The Digital Services Act covers regulations for online intermediary services, which are utilized daily by millions of European citizens. The obligations of these various online participants depend on their respective roles, sizes, and impacts within the online ecosystem.
Intermediary services offering network infrastructure: Internet access providers, domain name registrars, including Hosting services such as cloud and webhosting services, including also Online platforms bringing together sellers and consumers such as online marketplaces, app stores, collaborative economy platforms and social media platforms. And last but not least are the Very large online platforms which pose particular risks in the dissemination of illegal content and societal harms. Specific rules are foreseen for platforms reaching more than 10% of 450 million consumers in Europe.
The new standards must be adhered to by all online intermediaries selling their services on the single market, regardless of whether they are located in the EU or not. Micro- and small-sized businesses will have responsibilities according to their capacity and size, while accountability will be ensured. In addition, even if micro and small businesses expand greatly, they would benefit from a targeted exemption from a set of duties during a 12-month transitional period.
Impact of these obligations
The Digital Services Act greatly strengthens the processes for the removal of illegal content and the effective protection of users' basic rights, including free expression, online. It also strengthens public control of online platforms, especially those that reach more than 10 percent of the EU population.
- measures to counter illegal goods, services or content online, such as a mechanism for users to flag such content and for platforms to cooperate with “trusted flaggers”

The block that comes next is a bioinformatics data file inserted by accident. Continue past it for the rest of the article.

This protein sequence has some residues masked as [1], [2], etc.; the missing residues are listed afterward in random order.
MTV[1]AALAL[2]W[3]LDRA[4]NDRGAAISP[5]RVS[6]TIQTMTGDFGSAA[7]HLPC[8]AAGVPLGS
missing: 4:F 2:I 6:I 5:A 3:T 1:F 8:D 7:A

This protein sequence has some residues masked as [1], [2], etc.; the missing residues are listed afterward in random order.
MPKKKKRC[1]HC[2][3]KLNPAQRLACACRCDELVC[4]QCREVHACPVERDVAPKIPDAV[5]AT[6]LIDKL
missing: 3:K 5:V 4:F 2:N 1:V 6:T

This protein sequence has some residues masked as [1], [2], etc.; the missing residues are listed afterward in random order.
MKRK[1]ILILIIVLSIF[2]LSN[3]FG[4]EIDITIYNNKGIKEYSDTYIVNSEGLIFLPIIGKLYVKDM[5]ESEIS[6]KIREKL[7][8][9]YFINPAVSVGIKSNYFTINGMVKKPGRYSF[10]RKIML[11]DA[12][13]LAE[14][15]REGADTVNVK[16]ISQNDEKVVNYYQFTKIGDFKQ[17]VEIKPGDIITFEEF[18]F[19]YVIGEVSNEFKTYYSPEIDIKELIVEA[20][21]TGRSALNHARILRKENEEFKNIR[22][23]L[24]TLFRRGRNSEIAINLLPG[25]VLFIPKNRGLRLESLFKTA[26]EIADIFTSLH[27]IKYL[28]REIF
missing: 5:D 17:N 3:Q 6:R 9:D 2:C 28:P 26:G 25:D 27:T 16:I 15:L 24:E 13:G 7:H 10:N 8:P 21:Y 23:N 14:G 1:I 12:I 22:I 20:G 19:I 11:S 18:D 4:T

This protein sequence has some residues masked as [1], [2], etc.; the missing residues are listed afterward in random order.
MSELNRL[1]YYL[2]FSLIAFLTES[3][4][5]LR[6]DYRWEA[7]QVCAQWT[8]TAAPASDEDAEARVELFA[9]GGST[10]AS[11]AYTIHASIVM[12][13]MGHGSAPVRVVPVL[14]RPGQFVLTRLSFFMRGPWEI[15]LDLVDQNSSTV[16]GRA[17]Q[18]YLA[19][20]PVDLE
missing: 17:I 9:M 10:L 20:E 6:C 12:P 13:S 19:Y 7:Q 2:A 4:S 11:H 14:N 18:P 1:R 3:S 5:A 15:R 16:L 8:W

- new obligations on traceability of business users in online market places, to help identify sellers of illegal goods or reasonable efforts by online market places to randomly check whether products or services have been identified as being illegal in any official database
- effective safeguards for users, including the possibility to challenge platforms’ content moderation decisions
- ban on certain type of targeted adverts on online platforms (when they target children or when they use special categories of personal data, such as ethnicity, political views, sexual orientation)
- transparency measures for online platforms on a variety of issues, including on the algorithms used for recommendations
- obligations for very large platforms and very large online search engines to prevent the misuse of their systems by taking risk-based action and by independent audits of their risk management systems
- access for researchers to key data of the largest platforms and search engines, in order to understand how online risks evolve
- oversight structure to address the complexity of the online space: EU countries will have the primary role, supported by a new European Board for Digital Services; for very large platforms, supervision and enforcement by the Commission
For more details please have a look at the regulation itself:
EUR-Lex - 32022R2065 - EN - EUR-Lex (europa.eu)